By Leah Hochbaum

As MIP-TV draws near, distribution companies are doing their best to ensure that their new or unsold product will be front and center at the international TV market. So how are sellers hoping to ask buyers to open their wallets?

For small-to-medium companies, MIP-TV is a market full of opportunities, since studios and mini-majors are busy preparing for the L.A. Screenings. VideoAge spoke with a number of companies to find out what they’re bringing to Cannes and what they hope will get them noticed.

RHI Entertainment is bringing modernized versions of a number of classics to MIP, including an updated Dracula set in contemporary New York City, as well as Tin Man, a new take on Frank Baum’s book “The Wizard of Oz,” and Flash Gordon, a new rendering of the timeless superhero tale.

Flash Gordon is our big push at MIP,” said RHI’s Robert Halmi Sr. “We’re trying to recreate the excitement of a story that has been a great favorite of both young and old.” Halmi said that RHI opted for the updating route because “there is a reason why some of this stuff is around for a long time — it’s good — and it deserves to be presented to a new generation.”

While RHI is bringing oldies but goodies, other companies are aiming for all-new slates at MIP. Amsterdam-based Off the Fence, an independent production and distribution company, is coming to the market with a raft of timely factual programming, including Tragedy in Amish Country, a one-off documentary about the brutal killings of five Amish girls at a schoolhouse in October of 2006; The Secret Life of European Mammals, a one-hour show about the trials and tribulations faced by various animals, including squirrels and wolves; and Malaria-The Serial Killer, a one-hour health series that shows viewers just how dangerous the disease can be.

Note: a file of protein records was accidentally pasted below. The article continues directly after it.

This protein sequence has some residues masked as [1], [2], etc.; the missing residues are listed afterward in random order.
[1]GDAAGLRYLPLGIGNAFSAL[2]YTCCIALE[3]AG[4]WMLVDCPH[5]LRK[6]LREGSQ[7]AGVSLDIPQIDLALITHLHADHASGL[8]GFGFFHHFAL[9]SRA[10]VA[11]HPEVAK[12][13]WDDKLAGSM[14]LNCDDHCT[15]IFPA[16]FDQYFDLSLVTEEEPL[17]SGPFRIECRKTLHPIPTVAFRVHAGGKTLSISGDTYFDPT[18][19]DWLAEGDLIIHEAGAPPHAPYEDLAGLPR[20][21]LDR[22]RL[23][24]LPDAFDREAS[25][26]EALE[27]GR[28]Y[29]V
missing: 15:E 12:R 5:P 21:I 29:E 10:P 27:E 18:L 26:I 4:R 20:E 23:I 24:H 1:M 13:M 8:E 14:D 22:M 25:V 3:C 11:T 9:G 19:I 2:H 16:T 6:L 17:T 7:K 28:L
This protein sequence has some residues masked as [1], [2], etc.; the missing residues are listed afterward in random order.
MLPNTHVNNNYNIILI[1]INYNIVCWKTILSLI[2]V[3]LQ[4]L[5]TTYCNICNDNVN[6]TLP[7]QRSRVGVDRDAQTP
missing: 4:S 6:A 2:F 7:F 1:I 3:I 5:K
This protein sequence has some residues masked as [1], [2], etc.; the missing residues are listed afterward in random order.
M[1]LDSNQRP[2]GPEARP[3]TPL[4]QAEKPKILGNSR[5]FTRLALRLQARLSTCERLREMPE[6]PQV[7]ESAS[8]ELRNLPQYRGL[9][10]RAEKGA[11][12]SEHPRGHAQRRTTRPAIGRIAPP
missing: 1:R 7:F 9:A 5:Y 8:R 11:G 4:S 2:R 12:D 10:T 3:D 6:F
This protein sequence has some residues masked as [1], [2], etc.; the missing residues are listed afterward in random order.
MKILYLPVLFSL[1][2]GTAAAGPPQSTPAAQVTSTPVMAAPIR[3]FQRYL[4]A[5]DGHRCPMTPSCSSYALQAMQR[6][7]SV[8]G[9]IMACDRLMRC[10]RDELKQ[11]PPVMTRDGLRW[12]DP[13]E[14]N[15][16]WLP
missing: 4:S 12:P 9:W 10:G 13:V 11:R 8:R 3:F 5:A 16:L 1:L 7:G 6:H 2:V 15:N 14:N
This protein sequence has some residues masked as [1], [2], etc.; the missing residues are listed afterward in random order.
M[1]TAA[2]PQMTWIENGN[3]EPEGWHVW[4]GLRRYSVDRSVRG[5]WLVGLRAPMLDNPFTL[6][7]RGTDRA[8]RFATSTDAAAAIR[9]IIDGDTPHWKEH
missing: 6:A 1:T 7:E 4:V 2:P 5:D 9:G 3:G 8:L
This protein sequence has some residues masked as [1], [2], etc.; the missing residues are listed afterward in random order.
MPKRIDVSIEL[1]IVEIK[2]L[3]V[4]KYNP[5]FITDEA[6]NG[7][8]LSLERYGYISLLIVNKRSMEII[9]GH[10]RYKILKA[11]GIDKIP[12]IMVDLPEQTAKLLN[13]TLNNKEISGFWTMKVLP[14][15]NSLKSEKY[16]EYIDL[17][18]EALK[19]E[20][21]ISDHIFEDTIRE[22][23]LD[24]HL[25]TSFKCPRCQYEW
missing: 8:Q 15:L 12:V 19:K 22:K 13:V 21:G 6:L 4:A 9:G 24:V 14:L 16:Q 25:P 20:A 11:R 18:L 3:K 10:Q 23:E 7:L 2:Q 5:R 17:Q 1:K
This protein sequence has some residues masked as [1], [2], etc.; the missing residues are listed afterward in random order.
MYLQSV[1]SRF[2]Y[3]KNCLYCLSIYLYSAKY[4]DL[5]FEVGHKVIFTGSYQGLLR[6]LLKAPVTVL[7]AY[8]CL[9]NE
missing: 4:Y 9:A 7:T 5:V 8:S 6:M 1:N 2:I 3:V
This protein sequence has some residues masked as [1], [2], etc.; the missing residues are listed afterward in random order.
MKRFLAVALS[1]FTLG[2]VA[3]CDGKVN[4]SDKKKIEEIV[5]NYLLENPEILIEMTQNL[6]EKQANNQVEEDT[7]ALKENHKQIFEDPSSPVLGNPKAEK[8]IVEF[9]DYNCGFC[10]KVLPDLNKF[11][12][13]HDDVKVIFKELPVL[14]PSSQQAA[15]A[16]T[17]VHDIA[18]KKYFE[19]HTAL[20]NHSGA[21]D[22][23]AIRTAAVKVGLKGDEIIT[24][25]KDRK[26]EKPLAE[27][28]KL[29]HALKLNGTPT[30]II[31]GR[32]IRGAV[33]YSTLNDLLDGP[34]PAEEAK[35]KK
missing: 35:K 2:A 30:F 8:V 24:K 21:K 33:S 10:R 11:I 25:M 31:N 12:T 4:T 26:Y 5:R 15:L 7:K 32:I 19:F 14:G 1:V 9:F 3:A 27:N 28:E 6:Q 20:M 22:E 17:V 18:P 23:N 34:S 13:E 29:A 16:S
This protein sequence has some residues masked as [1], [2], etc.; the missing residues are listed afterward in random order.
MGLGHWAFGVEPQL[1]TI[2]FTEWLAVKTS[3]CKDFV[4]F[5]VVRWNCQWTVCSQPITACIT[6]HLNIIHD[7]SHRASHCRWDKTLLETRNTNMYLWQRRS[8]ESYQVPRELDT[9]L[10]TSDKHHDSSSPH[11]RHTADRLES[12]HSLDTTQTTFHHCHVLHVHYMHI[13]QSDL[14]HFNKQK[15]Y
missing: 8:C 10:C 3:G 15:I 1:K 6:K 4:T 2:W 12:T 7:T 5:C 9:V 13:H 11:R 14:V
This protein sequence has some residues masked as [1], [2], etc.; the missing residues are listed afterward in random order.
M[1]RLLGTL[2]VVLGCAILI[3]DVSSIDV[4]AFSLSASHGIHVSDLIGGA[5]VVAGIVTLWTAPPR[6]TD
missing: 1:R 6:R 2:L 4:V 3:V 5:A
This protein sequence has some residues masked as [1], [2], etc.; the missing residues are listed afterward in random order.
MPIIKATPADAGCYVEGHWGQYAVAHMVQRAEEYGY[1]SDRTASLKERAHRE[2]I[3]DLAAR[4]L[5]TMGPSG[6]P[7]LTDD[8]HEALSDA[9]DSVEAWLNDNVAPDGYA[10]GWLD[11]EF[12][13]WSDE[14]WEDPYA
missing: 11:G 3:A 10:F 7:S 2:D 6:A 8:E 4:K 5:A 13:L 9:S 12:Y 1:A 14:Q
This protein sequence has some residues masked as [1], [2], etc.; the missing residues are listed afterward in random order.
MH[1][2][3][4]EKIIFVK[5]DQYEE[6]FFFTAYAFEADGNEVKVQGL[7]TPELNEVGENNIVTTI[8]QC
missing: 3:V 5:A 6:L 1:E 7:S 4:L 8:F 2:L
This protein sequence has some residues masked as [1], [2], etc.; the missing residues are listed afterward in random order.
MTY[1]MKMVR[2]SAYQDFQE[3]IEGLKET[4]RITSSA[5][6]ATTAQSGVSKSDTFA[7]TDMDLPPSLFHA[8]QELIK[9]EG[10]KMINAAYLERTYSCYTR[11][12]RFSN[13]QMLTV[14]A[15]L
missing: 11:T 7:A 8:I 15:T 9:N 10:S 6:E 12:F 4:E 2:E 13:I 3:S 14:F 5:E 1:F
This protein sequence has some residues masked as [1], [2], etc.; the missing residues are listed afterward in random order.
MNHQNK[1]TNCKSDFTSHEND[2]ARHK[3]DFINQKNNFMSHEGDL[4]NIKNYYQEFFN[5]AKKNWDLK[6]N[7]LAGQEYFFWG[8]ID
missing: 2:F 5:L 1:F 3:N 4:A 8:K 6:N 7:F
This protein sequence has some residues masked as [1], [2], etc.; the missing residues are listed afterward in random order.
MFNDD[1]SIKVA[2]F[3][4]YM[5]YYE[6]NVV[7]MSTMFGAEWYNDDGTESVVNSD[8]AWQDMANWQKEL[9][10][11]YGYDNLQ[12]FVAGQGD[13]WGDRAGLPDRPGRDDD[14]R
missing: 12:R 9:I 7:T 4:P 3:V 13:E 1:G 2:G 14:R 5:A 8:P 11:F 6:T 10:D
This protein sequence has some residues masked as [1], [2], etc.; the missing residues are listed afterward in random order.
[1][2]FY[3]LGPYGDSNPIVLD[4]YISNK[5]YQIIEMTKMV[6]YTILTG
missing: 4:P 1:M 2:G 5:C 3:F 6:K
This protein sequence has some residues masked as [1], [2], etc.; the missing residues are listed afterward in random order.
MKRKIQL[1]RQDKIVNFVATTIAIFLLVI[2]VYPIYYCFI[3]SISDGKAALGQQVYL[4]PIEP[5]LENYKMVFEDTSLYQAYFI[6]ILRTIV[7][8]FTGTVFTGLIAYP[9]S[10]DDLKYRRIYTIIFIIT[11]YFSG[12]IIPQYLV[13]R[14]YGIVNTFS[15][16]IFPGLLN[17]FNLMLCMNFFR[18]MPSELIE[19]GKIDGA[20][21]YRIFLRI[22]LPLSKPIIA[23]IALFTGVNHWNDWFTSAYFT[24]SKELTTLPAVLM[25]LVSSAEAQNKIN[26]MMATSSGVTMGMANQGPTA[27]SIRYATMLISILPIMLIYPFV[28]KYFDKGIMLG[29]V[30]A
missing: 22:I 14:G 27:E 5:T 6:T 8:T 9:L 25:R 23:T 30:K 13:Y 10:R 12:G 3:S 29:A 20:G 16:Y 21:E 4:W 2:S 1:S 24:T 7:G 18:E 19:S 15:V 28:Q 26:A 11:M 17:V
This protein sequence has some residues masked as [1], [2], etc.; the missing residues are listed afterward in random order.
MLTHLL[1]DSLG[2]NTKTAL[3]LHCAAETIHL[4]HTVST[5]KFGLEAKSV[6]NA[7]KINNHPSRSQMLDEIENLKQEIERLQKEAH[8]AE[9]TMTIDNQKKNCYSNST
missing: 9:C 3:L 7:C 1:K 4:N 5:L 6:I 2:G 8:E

The company is coming to MIP with more than 30 factual programs for buyers, and according to Erik Schuit, head of sales for Off the Fence, “My days are fully booked up.” He’d like to attend some panels, but simply cannot carve out an hour to be there. “I am very interested in new media rights and would like to attend a panel about them. They’re getting increasingly difficult and you have to be very careful with them, but they’re the newest opportunity to make money.”

Nico Tanzi of Switzerland-based RTSI also wishes the sessions would be held at more convenient times for sellers. “We’re at our booth all day long,” said Tanzi simply, adding that RTSI’s main objectives for the market “are selling our shows and extending our contact lists.”

Tanzi continued: “MIP is a good venue to obtain a detailed picture on how new technologies impact the production and distribution of TV programs, and we are eager to see what’s out there.”

Brian Lacey, executive vice president, International of New York-based 4Kids Entertainment, is also looking forward to seeing what new technologies are out there, and is bringing Chaotic, a new animated action series that will be introduced on a number of platforms, to MIP.

Hundreds of distribution companies will be on hand at the market — each with its own unique way of grabbing buyers’ eyes: from flamboyant and intriguing trade ads to cocktail parties and press conferences to new programs and revitalized slates. As Off the Fence’s Schuit remarked, “we’re diversifying our catalog. We now offer science, technology and entertainment programs.” He and his fellow TV execs hope this wide array of offerings will be enough to make MIP a success.

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